Money & Banking

Transfer pricing: CBDT notifies tolerance range for AY 2020-21

Our Bureau New Delhi | Updated on October 19, 2020

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Government leaves tolerance range unchanged in pandemic times

The Central Board of Direct Taxes (CBDT) has notified the “tolerance range” of transfer price for the assessment year 2020-21.

It has re-notified the prevailing 1 per cent tolerance range for wholesale trading and the 3 per cent range for all other transactions undertaken during the financial year ending March 31, 2020.

The notified tolerance range has been consistently at 1 per cent and 3 per cent in the recent years. If the CBDT had been bit magnanimous, it could have expanded it and provided more comfort to MNCs, claimed tax experts.

“This is an opportunity lost as the CBDT could have used this to give more comfort to the multinational companies in the current Covid-19 times,” said Amit Agarwal, Partner, Nangia & Co.

India’s transfer pricing rules set an acceptable tolerance range for the variation between the arm’s length price and the transaction price. The tolerance range can be seen as one of the effective tools available to the government to rationalise the transfer pricing risk perception of multinationals doing business in India. Put simply, if the variation between the taxpayers transaction price and the arm’s length price is within the “tolerance range”, then no transfer pricing adjustment can be made by the taxman and no additional income will be brought to tax.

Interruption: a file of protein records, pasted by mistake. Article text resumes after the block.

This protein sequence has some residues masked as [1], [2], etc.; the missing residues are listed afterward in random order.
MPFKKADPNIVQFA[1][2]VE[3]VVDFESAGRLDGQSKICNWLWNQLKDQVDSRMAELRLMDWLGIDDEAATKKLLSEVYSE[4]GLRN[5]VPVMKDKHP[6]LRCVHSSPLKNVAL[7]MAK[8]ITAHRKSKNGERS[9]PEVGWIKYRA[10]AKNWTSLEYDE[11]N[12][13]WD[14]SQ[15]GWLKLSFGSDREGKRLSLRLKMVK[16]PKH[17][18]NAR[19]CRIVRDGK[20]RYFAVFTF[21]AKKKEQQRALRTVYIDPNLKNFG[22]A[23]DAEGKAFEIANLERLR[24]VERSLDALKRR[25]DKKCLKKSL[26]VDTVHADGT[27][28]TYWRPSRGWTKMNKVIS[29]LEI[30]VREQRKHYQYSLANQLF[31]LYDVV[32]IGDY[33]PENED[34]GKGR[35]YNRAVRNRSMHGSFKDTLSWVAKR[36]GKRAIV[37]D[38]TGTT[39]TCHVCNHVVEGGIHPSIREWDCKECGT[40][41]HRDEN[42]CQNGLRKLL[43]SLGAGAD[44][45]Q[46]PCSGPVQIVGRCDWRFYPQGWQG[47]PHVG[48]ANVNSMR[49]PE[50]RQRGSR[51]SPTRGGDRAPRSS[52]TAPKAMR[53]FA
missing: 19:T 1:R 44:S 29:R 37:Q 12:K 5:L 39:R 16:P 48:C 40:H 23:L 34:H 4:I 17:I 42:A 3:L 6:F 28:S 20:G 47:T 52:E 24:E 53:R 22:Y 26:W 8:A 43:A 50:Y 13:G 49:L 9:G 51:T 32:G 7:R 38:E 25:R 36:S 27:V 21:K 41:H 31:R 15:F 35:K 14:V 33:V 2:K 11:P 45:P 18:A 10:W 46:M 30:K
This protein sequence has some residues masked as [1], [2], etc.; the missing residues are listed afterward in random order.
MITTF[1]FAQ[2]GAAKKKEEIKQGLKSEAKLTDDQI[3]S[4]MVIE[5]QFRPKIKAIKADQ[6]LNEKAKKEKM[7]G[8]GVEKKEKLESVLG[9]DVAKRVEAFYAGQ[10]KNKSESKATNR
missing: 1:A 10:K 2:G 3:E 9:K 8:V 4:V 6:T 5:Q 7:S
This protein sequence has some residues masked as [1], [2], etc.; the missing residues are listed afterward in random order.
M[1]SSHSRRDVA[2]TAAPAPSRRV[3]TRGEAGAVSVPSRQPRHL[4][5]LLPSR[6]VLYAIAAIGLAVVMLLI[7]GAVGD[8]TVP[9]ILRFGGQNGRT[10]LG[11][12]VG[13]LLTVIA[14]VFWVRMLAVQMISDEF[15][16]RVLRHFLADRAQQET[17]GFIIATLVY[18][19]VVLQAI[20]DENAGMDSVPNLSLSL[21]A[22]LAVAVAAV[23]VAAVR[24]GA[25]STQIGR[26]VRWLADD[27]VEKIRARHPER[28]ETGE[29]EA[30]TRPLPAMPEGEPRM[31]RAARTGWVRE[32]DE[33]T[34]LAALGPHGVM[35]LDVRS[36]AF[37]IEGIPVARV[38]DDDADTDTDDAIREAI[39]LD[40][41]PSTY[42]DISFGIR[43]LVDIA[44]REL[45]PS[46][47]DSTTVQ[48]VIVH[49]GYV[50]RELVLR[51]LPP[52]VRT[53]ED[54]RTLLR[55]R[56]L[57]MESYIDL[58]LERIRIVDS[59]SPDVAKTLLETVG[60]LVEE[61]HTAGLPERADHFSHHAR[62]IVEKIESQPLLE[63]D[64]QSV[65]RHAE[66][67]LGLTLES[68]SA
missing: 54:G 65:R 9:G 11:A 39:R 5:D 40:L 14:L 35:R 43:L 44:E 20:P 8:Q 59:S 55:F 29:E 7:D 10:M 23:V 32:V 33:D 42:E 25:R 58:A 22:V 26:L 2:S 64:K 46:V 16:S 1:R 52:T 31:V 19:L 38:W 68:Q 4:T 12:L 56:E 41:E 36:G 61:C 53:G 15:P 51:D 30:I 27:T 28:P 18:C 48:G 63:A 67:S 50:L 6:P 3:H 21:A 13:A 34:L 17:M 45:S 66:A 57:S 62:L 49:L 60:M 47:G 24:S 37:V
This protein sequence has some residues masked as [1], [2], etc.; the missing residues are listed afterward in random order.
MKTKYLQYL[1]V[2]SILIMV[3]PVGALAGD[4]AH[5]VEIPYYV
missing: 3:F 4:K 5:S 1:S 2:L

A higher tolerance range would mean that transfer pricing adjustments should not be made where the difference between the transaction price and the arm’s length price falls within the tolerance range.

‘Wholesale trading’

“Similar to previous years, no specific explanation or clarification has been provided regarding why wholesale traders have a different tolerance range,” Agarwal said.

According to the notification, to qualify as “wholesale trading,” the purchase cost of finished goods must be 80 per cent or more of the total cost pertaining to such trading activities. Further, the average monthly closing inventory of such goods must be 10 per cent or less of sales pertaining to such.

“Given the pandemic, it was expected that the CBDT would take into account economic and business realities while notifying the tolerance range for transfer pricing cases”, Agarwal added.

“The tolerance range as laid down appears to be a mechanical follow-through of the last year notification, without appreciating the business and commercial realities in Covid-19 times,” he said.

Aseem Chawla, Managing Partner, ASC Legal, a law firm, said the notification provides a safe harbour of variation of 1 per cent in respect of wholesale trading and 3 per cent for all other cases. This is applicable for both specified domestic transactions and for international transactions.

“This additional respite would equally assist the trading entities in mitigation of transfer pricing disputes; where benchmarking of arm’s length pricing itself is a challenging task,” he said.

Published on October 19, 2020

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